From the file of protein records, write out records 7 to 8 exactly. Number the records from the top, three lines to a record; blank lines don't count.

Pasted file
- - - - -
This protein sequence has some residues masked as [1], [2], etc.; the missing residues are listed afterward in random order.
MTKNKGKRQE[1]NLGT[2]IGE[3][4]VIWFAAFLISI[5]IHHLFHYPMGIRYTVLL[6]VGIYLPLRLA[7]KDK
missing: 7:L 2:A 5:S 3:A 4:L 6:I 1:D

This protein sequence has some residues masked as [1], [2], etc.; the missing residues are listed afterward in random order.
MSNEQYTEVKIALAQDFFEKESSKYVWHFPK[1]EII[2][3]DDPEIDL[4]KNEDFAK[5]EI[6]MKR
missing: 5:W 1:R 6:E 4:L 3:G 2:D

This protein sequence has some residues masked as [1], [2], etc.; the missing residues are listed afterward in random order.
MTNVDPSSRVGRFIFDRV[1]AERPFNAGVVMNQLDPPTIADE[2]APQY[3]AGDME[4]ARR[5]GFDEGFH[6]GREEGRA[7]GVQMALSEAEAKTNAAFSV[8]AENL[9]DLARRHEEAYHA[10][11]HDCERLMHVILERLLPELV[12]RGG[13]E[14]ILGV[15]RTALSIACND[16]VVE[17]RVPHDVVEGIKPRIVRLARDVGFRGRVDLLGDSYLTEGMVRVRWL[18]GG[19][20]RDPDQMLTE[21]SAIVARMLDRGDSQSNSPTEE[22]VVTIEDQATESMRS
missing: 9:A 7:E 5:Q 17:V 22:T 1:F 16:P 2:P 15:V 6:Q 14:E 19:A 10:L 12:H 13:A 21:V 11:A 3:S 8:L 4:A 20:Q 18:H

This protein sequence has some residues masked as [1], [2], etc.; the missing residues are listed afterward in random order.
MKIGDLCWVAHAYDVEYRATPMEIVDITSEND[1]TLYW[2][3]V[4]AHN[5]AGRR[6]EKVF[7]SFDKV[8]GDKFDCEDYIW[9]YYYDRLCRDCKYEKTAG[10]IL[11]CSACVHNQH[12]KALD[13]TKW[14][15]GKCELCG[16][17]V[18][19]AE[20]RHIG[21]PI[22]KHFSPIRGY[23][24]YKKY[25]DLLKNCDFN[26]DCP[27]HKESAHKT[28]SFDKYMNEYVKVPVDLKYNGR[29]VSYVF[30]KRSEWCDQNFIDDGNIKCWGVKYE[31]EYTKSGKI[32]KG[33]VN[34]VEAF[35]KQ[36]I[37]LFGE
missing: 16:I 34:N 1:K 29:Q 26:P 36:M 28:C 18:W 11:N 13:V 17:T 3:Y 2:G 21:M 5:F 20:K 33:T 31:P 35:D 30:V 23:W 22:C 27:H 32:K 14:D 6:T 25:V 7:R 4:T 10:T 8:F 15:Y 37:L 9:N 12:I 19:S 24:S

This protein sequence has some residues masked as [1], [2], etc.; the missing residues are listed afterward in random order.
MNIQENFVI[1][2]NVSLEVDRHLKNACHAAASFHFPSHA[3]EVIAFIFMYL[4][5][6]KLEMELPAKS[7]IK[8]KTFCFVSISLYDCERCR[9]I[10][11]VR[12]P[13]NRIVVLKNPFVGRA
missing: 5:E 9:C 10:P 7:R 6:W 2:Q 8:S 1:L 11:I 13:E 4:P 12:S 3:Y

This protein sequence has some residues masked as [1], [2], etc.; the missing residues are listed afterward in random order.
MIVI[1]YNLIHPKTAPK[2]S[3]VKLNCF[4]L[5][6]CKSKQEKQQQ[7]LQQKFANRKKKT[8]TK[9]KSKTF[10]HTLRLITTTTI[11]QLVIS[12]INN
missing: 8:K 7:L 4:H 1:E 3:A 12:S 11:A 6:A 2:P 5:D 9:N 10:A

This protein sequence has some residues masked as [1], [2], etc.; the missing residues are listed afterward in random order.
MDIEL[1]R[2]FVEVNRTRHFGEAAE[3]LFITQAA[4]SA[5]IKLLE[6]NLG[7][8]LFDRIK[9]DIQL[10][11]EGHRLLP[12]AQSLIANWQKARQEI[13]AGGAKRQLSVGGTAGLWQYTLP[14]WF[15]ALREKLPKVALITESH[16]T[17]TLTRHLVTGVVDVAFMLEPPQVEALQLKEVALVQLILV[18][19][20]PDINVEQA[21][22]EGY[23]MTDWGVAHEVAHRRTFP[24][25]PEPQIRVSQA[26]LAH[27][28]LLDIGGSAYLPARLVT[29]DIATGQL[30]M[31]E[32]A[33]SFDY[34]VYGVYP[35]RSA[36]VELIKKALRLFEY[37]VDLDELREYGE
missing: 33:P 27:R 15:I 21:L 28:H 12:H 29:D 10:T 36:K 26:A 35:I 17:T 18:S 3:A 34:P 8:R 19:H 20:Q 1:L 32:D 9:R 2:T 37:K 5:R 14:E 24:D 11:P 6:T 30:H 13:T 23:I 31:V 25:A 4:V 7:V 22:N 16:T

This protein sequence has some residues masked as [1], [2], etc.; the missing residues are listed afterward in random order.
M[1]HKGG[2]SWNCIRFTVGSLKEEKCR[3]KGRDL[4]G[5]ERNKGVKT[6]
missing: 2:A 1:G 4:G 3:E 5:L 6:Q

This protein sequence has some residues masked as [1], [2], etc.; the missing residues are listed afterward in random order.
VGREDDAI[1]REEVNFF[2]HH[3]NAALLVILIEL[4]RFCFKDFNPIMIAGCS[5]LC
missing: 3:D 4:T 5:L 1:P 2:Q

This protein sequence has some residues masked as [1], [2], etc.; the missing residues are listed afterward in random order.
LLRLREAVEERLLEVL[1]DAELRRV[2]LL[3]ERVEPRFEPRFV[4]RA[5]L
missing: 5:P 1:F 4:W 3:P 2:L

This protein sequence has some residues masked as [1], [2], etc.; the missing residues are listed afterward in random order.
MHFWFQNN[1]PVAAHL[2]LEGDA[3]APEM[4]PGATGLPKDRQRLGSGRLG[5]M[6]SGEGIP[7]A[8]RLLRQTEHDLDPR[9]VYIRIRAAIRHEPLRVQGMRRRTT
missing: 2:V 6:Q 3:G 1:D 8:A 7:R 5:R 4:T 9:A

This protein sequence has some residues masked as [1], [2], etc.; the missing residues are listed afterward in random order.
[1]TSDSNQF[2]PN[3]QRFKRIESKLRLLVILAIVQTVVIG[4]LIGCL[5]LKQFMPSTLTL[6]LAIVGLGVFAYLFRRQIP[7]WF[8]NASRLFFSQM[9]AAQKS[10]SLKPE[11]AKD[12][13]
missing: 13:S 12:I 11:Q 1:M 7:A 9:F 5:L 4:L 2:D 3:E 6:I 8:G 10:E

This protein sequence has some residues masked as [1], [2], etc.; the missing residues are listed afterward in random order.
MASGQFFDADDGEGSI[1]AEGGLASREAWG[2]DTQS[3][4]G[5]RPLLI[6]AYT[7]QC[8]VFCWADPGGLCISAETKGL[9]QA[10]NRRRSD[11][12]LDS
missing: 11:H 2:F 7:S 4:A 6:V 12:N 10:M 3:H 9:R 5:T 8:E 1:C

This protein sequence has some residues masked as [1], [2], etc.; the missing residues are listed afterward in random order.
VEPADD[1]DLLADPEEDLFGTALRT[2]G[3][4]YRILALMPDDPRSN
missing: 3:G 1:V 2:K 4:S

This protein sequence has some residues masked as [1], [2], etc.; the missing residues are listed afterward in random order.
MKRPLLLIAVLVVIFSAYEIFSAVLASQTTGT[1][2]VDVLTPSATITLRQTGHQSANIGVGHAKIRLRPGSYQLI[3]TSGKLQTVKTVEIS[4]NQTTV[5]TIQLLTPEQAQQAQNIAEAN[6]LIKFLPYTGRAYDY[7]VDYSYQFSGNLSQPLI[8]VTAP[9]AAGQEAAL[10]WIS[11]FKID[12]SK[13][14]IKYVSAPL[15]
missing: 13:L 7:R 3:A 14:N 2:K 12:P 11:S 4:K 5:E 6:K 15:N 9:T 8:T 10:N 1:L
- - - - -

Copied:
This protein sequence has some residues masked as [1], [2], etc.; the missing residues are listed afterward in random order.
MDIEL[1]R[2]FVEVNRTRHFGEAAE[3]LFITQAA[4]SA[5]IKLLE[6]NLG[7][8]LFDRIK[9]DIQL[10][11]EGHRLLP[12]AQSLIANWQKARQEI[13]AGGAKRQLSVGGTAGLWQYTLP[14]WF[15]ALREKLPKVALITESH[16]T[17]TLTRHLVTGVVDVAFMLEPPQVEALQLKEVALVQLILV[18][19][20]PDINVEQA[21][22]EGY[23]MTDWGVAHEVAHRRTFP[24][25]PEPQIRVSQA[26]LAH[27][28]LLDIGGSAYLPARLVT[29]DIATGQL[30]M[31]E[32]A[33]SFDY[34]VYGVYP[35]RSA[36]VELIKKALRLFEY[37]VDLDELREYGE
missing: 33:P 27:R 15:I 21:L 28:H 12:H 29:D 10:T 36:K 26:A 35:I 17:T 18:S 3:A 34:P 8:R 19:H 20:Q 1:L 32:D 9:R 2:T 37:K 5:R 14:E 24:D 11:P 6:T 30:H 13:T 23:I 31:V 25:A 4:V 7:V 22:N 16:T

This protein sequence has some residues masked as [1], [2], etc.; the missing residues are listed afterward in random order.
M[1]HKGG[2]SWNCIRFTVGSLKEEKCR[3]KGRDL[4]G[5]ERNKGVKT[6]
missing: 2:A 1:G 4:G 3:E 5:L 6:Q